Health Minister Terrence Deyalsingh has been severely criticised for “trying to blame” the non-functioning of the CT scanners at Port of Spain General Hospital and Eric Williams Medical Sciences Complex on Covid-19 factors.
“The minister’s attempt to blame this on Covid-19 is a poor excuse and an attempt to hide mismanagement and incompetence,” Fyzabad MP Lackram Bodoe said in a statement yesterday.
In response to questions about the death of 34-year-old parliamentary procedural clerk assistant, Sheranne Samuel, Deyalsingh on Monday stated that Covid-19 caused a delay in getting the parts necessary to repair the CT scanners.
Samuel passed away from a massive stroke, days after going to the Port of Spain General Hospital with a debilitating headache, nausea and dizziness at a time when the CT scanner was down.
Systems must not break down
In his statement yesterday, Bodoe expressed his deepest condolences to the family, friends and co-workers of Samuel.
Bodoe, who was vice-chairman of the Public Accounts Committee (PAAC), said she was humble, efficient, quiet, effective, diligent, dedicated and “truly a gem of a person”.
“Whilst her death was tragic, the circumstances surrounding the delay in making a diagnosis because of the non-functioning CT scanners at both the PoS General Hospital and the Eric Williams Medical Complex speaks volumes about the challenges that our healthcare professionals face in the health sector.
Whilst the Minister of Health would have us believe Covid-19 is responsible for all the current ills in the health sector, the Regional Health Authorities have been unable to fulfill their mandate under this Government because of poor management and lack of accountability.
“Although symptoms and clinical signs still comprise the foundation of diagnosis in patients with neurological conditions, it is accepted best practice that an early CT scan better guides the medical team in providing the most appropriate and timely treatment,” Bodoe stated.
“Having to wait 19 hours for a CT scan in the circumstances reported in the newspaper is in my view unacceptable. Machines will break down but systems must never break down,” Bodoe added.
Bodoe recalled that under the People’s Partnership government there was a practice of sending patients to private hospitals.
“Under the People’s Partnership, the External Patient Programme was developed to provide a contingency for such cases to be outsourced in a timely intervention in exactly such circumstances. The question is why was this avenue not utilised earlier?” Bodoe asked.
Mark: Medical negligence
Senator Wade Mark said it was “astonishing, incredible and startling that a minister of health, in the face of an unfortunate tragedy that snatched the life of a gentle giant in the person of Sheranne, could easily dismiss the absolute ineptness, incompetence and mismanagement of the health resources under his command and blame it on Covid-19. That is the joke of the century”.
He said the developments surrounding Samuel’s death were tantamount to medical negligence.
Mark said he interacted with Samuel as a (former) House speaker, as a member of the Senate and as a member of several committees, including the PAAC.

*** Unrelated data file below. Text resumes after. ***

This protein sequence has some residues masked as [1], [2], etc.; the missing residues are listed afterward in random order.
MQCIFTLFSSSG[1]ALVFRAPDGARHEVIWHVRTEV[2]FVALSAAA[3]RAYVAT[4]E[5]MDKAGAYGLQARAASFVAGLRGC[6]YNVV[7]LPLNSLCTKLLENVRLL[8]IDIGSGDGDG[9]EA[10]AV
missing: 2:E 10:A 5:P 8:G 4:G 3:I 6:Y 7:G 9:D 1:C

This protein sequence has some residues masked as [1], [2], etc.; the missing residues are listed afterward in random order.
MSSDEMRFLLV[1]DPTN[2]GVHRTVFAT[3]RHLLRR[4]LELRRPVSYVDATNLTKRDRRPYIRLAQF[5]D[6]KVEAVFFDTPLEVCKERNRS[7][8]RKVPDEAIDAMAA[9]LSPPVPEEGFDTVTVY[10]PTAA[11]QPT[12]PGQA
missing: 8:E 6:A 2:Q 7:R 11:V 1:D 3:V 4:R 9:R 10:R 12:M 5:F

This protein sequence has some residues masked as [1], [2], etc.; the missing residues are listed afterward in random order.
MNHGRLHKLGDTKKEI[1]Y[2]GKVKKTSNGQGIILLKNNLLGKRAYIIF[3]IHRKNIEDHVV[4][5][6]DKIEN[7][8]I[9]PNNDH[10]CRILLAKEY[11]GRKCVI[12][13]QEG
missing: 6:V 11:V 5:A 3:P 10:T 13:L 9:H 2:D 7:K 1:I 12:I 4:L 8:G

He described Samuel “as an ordinary individual who performed extraordinary tasks and with a deep sense of purpose and sensitivity, a tireless and selfless public servant” who worked for the people of this country, “even when in pain and discomfort, a thoughtful, caring, humble, selfless, intelligent and hard working human being”.
“We have lost a wonderful individual,” he said, adding that her contribution would be remembered.
Conscientious and engaging
Independent Senator Anthony Vieira has offered his “deepest sympathies” to Samuel’s mother, Susanna Joefield and the rest of her family.
Vieira, a chairman of the Joint Select Committee (JSC) on State Enterprises, noted that Samuel assisted the committee.
“Sheranne and I would usually arrive first, with time to chat....Through those discussions and the way Sheranne conducted herself, I discovered a bright, conscientious and engaging young woman, representing the best of her generation. A daughter you have every right to be most proud of,” Vieira told Joefield in a letter.
Bhoe: Failed by a system
Former MP, Dr Bhoe Tewarie, who chaired the Public Accounts Committee, said he worked with Samuel on many occasions and she was always kind, helpful, professional and polite.
“It disturbed me immensely when I saw that such a young and beautiful person just died when the last time I saw her she was walking in the Parliament building. And reading now the reason why she may have died, I must say I am a little upset that a public servant who has given so much has been failed by a system that does not seem to care enough.”
He offered condolences to her family, the parliamentary staff and her friends.
Former independent senator Taurel Shrikissoon also paid tribute, recalling that he and Samuel worked together on Joint Select Committees.
However, he said more of her character and personality were revealed when they visited British Columbia for the ParlAmerica Association meeting.
“While no one can discount her professionalism and diligence, she was a caring, compassionate and loving soul who went beyond the call of duty to ensure we were comfortable at all times,” he said.
The Institute of Law and Academic Studies yesterday expressed its “profound grief” as it celebrated the life of its alumna, Samuel, who had completed her LLB at ILAS and was just accepted to Hugh Wooding Law School. “May we remember this beautiful and brilliant soul,” it said.